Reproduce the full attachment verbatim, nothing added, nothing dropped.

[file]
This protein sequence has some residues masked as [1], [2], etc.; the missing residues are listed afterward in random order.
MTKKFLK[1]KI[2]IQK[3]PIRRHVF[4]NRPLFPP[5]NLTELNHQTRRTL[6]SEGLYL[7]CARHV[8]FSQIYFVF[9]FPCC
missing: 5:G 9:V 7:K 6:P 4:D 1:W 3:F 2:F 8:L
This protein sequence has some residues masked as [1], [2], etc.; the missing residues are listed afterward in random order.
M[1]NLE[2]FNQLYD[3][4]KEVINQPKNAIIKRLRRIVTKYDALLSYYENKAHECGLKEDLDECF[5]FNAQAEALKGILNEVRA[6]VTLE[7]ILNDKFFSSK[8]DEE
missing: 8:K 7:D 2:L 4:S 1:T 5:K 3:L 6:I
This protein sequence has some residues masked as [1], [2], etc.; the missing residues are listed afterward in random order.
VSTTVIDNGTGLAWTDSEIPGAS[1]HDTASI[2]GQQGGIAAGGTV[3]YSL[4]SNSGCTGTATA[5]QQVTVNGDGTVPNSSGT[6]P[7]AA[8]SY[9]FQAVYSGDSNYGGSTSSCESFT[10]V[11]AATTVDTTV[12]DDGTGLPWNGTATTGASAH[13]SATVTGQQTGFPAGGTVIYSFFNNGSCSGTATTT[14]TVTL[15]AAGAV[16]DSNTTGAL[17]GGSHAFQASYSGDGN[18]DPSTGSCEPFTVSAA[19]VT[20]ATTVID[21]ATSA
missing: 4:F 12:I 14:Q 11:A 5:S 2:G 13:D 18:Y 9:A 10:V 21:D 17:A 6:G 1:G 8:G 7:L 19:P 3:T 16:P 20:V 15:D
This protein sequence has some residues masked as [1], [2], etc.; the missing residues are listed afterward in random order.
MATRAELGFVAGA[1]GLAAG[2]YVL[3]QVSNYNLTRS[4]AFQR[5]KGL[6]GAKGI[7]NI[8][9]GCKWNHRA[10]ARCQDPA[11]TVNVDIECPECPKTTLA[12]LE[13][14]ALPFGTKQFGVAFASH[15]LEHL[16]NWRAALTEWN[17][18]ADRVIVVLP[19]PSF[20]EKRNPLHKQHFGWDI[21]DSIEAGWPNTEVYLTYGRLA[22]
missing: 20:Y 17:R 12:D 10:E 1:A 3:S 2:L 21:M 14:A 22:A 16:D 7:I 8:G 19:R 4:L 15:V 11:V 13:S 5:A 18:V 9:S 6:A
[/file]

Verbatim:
This protein sequence has some residues masked as [1], [2], etc.; the missing residues are listed afterward in random order.
MTKKFLK[1]KI[2]IQK[3]PIRRHVF[4]NRPLFPP[5]NLTELNHQTRRTL[6]SEGLYL[7]CARHV[8]FSQIYFVF[9]FPCC
missing: 5:G 9:V 7:K 6:P 4:D 1:W 3:F 2:F 8:L
This protein sequence has some residues masked as [1], [2], etc.; the missing residues are listed afterward in random order.
M[1]NLE[2]FNQLYD[3][4]KEVINQPKNAIIKRLRRIVTKYDALLSYYENKAHECGLKEDLDECF[5]FNAQAEALKGILNEVRA[6]VTLE[7]ILNDKFFSSK[8]DEE
missing: 8:K 7:D 2:L 4:S 1:T 5:K 3:L 6:I
This protein sequence has some residues masked as [1], [2], etc.; the missing residues are listed afterward in random order.
VSTTVIDNGTGLAWTDSEIPGAS[1]HDTASI[2]GQQGGIAAGGTV[3]YSL[4]SNSGCTGTATA[5]QQVTVNGDGTVPNSSGT[6]P[7]AA[8]SY[9]FQAVYSGDSNYGGSTSSCESFT[10]V[11]AATTVDTTV[12]DDGTGLPWNGTATTGASAH[13]SATVTGQQTGFPAGGTVIYSFFNNGSCSGTATTT[14]TVTL[15]AAGAV[16]DSNTTGAL[17]GGSHAFQASYSGDGN[18]DPSTGSCEPFTVSAA[19]VT[20]ATTVID[21]ATSA
missing: 4:F 12:I 14:Q 11:A 5:S 2:G 13:D 18:Y 9:A 10:V 21:D 17:A 6:G 1:G 8:G 7:L 19:P 3:T 16:P 20:V 15:D
This protein sequence has some residues masked as [1], [2], etc.; the missing residues are listed afterward in random order.
MATRAELGFVAGA[1]GLAAG[2]YVL[3]QVSNYNLTRS[4]AFQR[5]KGL[6]GAKGI[7]NI[8][9]GCKWNHRA[10]ARCQDPA[11]TVNVDIECPECPKTTLA[12]LE[13][14]ALPFGTKQFGVAFASH[15]LEHL[16]NWRAALTEWN[17][18]ADRVIVVLP[19]PSF[20]EKRNPLHKQHFGWDI[21]DSIEAGWPNTEVYLTYGRLA[22]
missing: 20:Y 17:R 12:D 10:E 1:A 3:S 2:L 21:M 14:A 22:A 16:D 7:I 8:G 19:R 4:L 15:V 11:V 13:S 5:A 18:V 9:S 6:A